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The story of the millionaire parking lot attendant

On Freedom Business

The level of sophistication of parking lots vary wildly across the globe.

For instance, in Singapore, all the cars are equipped with a chip that is hooked up to a special card. Every time you roll into a parking lot, or pass through a toll gate, it automatically deducts the money from your card. It's kind of like a pay-as-you-go SIM card for your phone, but for your car instead. Result: no traffic congestion.

In South Africa, some government Jeenius hatched a brilliant scheme to create more jobs: knock down all the parking meters and replace them with live human beings to collect the cash. This is one of those criminally-stupid ideas that could have been invented by no one who isn't in an official government position.

On one particular parking lot in London, England, a similar scenario took place. A lone parking lot attendant -- let's call him John -- stood there at the entrance of the parking lot, collecting people's money... every day for 30 years.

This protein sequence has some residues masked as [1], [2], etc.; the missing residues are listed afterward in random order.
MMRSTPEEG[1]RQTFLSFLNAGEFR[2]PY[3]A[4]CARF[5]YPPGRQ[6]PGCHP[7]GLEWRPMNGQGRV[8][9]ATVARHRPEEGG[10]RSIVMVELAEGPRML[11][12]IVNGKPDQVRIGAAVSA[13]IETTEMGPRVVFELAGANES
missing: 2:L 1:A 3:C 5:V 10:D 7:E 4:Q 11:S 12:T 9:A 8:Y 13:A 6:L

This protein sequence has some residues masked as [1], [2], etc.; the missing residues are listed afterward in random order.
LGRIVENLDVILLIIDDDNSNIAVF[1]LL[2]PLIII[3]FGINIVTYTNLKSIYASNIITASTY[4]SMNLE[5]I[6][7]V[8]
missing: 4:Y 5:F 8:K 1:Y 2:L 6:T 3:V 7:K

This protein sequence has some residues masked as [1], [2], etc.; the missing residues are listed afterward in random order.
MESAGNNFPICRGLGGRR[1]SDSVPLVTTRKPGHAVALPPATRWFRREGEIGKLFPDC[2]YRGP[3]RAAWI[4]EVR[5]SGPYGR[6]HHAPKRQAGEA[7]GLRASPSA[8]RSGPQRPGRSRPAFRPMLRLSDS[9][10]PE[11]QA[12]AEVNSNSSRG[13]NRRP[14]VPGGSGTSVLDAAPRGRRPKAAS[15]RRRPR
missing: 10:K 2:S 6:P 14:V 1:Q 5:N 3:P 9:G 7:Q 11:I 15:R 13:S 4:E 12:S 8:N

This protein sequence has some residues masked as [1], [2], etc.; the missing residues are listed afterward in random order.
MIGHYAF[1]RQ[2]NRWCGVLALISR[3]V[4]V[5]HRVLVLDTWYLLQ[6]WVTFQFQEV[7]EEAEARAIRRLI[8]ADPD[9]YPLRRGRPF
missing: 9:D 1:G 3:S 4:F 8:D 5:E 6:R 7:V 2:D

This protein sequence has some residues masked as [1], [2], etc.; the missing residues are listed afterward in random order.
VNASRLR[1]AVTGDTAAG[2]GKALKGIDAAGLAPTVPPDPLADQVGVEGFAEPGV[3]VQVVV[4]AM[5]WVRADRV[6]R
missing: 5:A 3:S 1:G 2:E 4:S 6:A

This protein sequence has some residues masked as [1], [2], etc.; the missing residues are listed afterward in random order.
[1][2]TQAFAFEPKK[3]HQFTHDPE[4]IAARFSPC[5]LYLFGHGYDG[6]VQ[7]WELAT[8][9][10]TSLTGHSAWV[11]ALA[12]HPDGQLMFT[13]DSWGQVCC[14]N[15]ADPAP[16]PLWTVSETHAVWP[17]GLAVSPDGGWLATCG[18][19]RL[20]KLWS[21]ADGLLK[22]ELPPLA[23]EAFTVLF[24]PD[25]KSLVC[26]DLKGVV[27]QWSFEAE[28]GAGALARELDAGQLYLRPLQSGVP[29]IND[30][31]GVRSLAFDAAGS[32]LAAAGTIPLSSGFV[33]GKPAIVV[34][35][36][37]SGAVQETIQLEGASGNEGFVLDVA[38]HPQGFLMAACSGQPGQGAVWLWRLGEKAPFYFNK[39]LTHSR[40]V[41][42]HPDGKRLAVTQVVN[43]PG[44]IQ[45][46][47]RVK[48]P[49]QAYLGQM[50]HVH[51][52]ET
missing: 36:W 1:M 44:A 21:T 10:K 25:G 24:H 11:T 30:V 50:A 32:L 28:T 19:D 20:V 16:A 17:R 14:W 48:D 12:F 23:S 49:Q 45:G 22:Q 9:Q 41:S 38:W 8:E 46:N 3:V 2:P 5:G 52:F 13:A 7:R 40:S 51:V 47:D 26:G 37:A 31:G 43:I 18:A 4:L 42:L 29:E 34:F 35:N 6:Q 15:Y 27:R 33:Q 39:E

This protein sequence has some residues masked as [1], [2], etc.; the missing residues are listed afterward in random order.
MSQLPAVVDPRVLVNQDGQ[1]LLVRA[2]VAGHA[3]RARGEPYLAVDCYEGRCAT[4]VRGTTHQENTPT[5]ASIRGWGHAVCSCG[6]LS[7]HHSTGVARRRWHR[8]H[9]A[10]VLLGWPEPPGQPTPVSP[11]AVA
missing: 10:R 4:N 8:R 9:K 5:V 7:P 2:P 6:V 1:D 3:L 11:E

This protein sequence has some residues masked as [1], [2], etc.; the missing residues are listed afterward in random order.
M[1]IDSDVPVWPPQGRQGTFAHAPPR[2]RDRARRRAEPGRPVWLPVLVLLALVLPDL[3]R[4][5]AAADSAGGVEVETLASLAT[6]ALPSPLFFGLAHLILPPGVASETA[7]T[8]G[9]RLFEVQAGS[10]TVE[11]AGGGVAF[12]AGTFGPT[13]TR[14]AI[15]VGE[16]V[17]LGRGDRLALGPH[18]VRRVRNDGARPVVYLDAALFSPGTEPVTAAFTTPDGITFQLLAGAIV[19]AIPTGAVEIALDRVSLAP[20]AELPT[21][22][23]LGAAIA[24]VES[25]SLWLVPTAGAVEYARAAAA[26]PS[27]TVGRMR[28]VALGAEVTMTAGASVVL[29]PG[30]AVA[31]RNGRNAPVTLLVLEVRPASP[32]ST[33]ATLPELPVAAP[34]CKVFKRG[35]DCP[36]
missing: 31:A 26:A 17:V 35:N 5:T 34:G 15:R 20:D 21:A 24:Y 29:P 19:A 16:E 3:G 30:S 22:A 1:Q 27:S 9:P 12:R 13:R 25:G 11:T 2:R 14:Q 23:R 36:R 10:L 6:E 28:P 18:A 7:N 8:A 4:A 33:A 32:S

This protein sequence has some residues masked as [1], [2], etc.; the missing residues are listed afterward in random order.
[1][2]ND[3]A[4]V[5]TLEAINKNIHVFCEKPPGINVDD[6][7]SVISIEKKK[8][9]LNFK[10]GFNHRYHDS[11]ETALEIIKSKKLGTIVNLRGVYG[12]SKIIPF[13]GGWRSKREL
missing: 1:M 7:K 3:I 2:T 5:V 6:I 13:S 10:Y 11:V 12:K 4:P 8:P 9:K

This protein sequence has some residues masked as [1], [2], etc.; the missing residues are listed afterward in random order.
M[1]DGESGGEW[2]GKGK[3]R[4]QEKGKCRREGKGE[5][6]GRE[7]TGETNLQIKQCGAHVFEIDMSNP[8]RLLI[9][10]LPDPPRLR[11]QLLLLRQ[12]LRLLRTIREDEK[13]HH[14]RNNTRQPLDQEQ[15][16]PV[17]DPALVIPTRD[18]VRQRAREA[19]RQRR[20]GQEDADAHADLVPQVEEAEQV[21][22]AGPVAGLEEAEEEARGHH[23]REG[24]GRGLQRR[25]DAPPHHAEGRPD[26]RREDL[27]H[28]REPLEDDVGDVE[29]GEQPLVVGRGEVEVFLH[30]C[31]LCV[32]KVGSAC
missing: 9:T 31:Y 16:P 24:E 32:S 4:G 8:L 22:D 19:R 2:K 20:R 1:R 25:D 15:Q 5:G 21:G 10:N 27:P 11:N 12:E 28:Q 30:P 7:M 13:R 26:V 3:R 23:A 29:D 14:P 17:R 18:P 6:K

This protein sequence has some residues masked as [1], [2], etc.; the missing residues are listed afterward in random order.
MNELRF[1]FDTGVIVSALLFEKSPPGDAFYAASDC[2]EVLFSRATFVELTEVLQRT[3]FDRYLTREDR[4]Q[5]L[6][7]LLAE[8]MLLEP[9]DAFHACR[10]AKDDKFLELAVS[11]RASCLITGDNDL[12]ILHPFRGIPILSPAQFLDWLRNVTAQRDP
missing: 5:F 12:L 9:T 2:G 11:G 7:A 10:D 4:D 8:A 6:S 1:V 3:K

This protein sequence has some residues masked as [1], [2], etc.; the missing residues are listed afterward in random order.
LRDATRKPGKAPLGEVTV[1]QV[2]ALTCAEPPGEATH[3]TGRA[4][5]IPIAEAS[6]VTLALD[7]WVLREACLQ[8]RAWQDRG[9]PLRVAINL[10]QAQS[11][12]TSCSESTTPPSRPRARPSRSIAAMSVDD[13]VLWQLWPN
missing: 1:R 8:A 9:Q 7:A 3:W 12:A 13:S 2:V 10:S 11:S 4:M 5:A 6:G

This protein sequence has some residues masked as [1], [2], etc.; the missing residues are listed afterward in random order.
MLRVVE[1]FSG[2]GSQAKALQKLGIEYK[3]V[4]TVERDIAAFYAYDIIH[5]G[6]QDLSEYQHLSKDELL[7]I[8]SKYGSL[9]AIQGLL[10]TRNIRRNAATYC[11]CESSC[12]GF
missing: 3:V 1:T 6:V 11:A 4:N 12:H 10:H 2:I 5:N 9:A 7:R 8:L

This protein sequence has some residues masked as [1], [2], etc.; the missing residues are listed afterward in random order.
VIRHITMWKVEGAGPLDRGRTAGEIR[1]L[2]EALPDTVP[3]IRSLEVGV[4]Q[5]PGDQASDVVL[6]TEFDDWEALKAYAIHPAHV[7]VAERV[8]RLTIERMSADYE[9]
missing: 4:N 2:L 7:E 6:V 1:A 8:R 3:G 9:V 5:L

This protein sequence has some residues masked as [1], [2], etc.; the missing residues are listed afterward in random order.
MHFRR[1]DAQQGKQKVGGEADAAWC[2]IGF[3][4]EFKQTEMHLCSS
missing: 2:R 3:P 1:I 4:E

Yup, one of those old school working types. Don't see a lot of them these days. They just get a job and stick to it.

The Future of Customer Loyalty: Dynamic Pricing with a Hedge

On DROdio

I went to get my car washed today in freezing weather, the day of a massive snow storm about to hit DC. Needless to say, nobody else was there. (Why did I do this? Because the car desperately needed to be waxed + interior cleaned, and I'm not in DC for long). The experience got me thinking about dynamic pricing and customer loyalty.

Businesses typically try to use frequent-purchase tactics to drive loyalty, like a "buy 9 get 1 free" card or, in the case of airlines, frequent flyer miles. But I believe there's a better way to drive deep loyalty while at the same time maximizing the revenue a business gets: Dynamic pricing, with a Hedge. Here's what I mean:

As I mention in the video above, to say it was a slow day at the car wash facility would be putting it nicely -- I must've been one of only a couple dozen customers they would have the entire day. It's expensive to keep a carwash open on a day like today, including paying at least 10 employees to sit around and do nothing.

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